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Industrial soaps come in a variety of grease-cutting strengths and pleasant aromas, and are convenient and effective for washing grimy, hardworking hands. And some are even waterless, offering even more convenience.

But, don’t be fooled by the word industrial. These hand soaps contain coconut, palm and olive oils, citrus, walnut scrubbers, and natural glycerin. In other words, modern industrial soaps are easy on the hands and nice on the nose — but still tough on dirt.

The industrial market represents 15.3 percent of distributor sales, according to Sanitary Maintenance’sReport On 2010 Sanitary Supply Distributor Sales.” So, there is plenty of opportunity for distributors to move product. Those suppliers currently not serving this market can effectively compete by knowing their customers and providing personalized service.

Manufacturing, heavy industrial and warehousing are obvious sectors for industrial soaps, but others have a need, too.

“If you are a food manufacturing facility, you’re usually not dealing with a lot of heavy grease, but you’ve still got industrial hand soap out there,” says Denise Neff, director of sales and marketing for Scranton, Pa.-based Pennsylvania Paper & Supply. “It’s based on a lot of hand washing and heavy dirt.”

Distributors should keep in mind that food manufacturing requires an E2 rated industrial soap.

The automotive industry also is a heavy user of industrial soap, which is used for cleaning a technician’s hands.

“They tend to use a heavier grit because they have really greasy hands,” says Kari Hus, president of Santa Clara, Calif.-based Pacific Janitorial Supply. “We also sell to machine shops because they need something to cut the oil off their hands."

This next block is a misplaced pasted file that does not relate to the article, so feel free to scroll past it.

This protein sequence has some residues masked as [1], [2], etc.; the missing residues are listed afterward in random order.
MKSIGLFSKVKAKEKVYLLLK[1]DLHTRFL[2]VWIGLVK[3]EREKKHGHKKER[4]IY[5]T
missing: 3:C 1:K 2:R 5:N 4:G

Glen Huizenga, sales leader at Spring Lake, Mich.-based Nichols, says that the industrial and manufacturing base is very open to industrial soaps because they are trying to keep their work environments clean.

“Anyone in the automotive or furniture industry typically needs to demonstrate that they maintain a clean facility, so they are more likely to invest in keeping it clean,” he says.

It’s not just manufacturing and industrial facilities that can be heavy users of soaps. Municipalities and government agencies can also use their fair share.

“Cities buy a lot of waterless hand soaps for the maintenance crews out doing [municipal] work,” says Hus. “They like to put the waterless industrial soap right on their trucks."

But because of budget constraints, Hus finds cities can’t always choose the highest quality, most expensive soaps.

“They like better products, but sometimes they just go with the lowest bid,” she says. “Pricing is an issue, especially in government [accounts].”

Other industries can be just as open to stocking industrial soaps, including hospitality, schools and office buildings.

“You can walk into the back house of a resort with a sample and talk to them about the features and benefits. As long as the pricing is in line, you can move product pretty quickly,” says Neff.

The proper location of soap dispensers can also impact sales of industrial soaps. Placing dispensers near restrooms and heavy traffic areas can ensure they get used.

“If you are talking about a food operation, there are a lot more sinks throughout the plant than there are in manufacturing facilities,” says Neff, so facilities should position a dispenser near those sinks. Other areas for soap dispensers typically include maintenance areas, loading docks and grease traps.

Selling industrial soap isn’t difficult, but it does take some thought and preparation for doing it successfully. Distributors have to understand their customers’ need for a particular soap, and then demonstrate how the product best fits that need.

Distributors also must know their industrial soap products inside and out, including all the features and benefits.

“You have to be able to explain to your customer the benefits of your soap versus the one on the wall,” says Neff. “You have to answer any objections and be ready with enough detail that you can answer all questions.”

Cynthia Kincaid is a freelance writer based in Columbus, Ohio.